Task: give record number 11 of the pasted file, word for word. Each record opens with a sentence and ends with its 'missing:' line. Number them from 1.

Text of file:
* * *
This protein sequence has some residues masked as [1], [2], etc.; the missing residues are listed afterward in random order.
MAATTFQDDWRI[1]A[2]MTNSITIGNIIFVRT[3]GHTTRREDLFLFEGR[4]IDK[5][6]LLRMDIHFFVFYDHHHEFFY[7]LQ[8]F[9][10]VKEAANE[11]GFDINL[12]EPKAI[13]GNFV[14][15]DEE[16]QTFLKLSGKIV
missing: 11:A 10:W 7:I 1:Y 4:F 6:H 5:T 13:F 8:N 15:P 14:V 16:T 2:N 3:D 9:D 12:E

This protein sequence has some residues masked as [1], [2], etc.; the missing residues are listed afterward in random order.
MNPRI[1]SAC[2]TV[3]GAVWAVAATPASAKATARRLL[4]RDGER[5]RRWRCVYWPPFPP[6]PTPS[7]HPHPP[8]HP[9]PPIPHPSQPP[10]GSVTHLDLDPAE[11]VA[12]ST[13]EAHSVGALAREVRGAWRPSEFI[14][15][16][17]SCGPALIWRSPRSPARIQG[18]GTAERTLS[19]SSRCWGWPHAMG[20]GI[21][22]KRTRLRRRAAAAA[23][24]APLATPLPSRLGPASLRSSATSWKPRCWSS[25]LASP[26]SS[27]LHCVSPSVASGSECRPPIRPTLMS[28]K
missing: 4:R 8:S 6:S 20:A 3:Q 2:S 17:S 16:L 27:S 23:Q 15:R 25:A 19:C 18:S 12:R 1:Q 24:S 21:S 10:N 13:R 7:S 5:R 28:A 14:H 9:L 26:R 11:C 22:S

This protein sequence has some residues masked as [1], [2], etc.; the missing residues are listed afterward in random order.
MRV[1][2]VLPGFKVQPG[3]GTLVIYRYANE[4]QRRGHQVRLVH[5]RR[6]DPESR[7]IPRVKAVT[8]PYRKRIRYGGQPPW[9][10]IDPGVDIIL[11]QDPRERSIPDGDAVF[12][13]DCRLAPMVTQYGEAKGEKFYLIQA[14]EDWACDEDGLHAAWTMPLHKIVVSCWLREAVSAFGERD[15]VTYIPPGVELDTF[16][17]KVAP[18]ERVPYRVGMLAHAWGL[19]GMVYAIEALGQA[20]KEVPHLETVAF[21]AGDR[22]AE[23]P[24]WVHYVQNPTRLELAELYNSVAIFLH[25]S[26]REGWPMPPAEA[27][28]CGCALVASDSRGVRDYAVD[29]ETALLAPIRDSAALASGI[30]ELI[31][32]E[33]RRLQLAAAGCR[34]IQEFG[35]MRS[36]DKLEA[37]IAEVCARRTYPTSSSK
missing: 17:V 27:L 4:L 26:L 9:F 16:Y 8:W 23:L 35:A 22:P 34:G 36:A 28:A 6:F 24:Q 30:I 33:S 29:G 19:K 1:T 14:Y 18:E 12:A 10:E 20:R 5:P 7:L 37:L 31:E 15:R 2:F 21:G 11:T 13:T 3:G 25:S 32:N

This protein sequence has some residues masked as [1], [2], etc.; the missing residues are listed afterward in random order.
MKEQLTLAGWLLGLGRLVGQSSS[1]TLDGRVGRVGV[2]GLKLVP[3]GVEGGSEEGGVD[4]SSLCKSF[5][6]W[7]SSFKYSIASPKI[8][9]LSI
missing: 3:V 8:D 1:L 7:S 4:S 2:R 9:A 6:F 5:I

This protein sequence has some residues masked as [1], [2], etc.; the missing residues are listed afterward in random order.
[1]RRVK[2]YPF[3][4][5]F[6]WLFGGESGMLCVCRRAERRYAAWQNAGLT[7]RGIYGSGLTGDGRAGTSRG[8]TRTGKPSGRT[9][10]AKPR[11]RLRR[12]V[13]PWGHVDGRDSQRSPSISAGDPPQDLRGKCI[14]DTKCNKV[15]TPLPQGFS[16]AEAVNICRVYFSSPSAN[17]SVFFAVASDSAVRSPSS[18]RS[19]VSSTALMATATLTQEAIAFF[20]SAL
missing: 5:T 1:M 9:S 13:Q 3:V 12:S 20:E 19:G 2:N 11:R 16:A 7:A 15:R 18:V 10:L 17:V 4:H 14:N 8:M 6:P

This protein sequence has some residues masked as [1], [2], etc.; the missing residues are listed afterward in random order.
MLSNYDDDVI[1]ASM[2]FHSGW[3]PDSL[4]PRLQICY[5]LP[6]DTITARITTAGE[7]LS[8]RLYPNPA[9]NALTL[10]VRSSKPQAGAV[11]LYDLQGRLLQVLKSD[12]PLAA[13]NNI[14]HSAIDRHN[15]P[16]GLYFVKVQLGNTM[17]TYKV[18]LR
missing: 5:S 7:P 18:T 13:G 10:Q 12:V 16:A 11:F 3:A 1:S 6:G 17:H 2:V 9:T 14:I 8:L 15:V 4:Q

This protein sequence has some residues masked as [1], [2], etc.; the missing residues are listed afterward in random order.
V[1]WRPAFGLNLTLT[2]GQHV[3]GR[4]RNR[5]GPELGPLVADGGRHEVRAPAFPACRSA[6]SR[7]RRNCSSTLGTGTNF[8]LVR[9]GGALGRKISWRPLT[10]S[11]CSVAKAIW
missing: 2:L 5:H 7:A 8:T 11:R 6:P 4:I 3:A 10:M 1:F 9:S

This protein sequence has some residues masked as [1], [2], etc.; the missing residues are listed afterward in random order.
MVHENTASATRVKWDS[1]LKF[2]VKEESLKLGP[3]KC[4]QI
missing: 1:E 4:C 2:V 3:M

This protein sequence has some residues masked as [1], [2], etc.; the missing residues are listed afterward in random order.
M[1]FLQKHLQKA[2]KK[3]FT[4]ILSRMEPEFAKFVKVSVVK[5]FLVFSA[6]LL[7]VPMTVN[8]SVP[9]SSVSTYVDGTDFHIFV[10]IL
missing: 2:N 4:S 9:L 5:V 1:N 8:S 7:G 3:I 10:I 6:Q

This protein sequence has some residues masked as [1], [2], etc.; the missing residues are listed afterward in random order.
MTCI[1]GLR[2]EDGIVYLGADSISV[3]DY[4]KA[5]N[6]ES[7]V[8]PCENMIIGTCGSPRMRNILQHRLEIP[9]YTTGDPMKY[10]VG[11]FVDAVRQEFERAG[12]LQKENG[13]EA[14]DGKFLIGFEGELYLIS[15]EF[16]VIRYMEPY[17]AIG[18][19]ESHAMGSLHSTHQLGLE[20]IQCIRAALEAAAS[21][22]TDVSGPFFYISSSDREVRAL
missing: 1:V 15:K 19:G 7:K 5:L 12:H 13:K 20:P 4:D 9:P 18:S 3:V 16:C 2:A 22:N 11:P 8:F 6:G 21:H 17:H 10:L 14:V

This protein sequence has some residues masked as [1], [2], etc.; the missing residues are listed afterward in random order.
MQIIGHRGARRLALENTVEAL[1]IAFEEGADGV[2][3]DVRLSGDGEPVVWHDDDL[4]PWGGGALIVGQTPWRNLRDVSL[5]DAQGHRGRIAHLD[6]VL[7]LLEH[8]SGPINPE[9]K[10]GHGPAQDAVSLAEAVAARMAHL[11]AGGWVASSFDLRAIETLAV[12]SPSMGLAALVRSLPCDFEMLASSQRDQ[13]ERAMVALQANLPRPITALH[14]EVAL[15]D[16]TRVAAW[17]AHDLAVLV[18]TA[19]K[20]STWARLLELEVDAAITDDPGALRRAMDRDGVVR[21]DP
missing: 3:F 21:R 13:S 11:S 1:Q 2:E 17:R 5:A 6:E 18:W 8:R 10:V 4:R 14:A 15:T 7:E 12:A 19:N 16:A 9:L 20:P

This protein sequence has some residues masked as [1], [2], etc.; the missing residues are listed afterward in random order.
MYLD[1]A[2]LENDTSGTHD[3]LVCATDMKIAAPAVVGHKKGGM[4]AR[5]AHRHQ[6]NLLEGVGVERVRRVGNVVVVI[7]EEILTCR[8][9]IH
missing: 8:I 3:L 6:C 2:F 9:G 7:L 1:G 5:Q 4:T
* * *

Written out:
This protein sequence has some residues masked as [1], [2], etc.; the missing residues are listed afterward in random order.
MQIIGHRGARRLALENTVEAL[1]IAFEEGADGV[2][3]DVRLSGDGEPVVWHDDDL[4]PWGGGALIVGQTPWRNLRDVSL[5]DAQGHRGRIAHLD[6]VL[7]LLEH[8]SGPINPE[9]K[10]GHGPAQDAVSLAEAVAARMAHL[11]AGGWVASSFDLRAIETLAV[12]SPSMGLAALVRSLPCDFEMLASSQRDQ[13]ERAMVALQANLPRPITALH[14]EVAL[15]D[16]TRVAAW[17]AHDLAVLV[18]TA[19]K[20]STWARLLELEVDAAITDDPGALRRAMDRDGVVR[21]DP
missing: 3:F 21:R 13:S 11:S 1:Q 2:E 17:R 5:A 6:E 18:W 8:R 10:V 4:R 14:A 15:T 7:E 12:A 19:N 16:A 9:L 20:P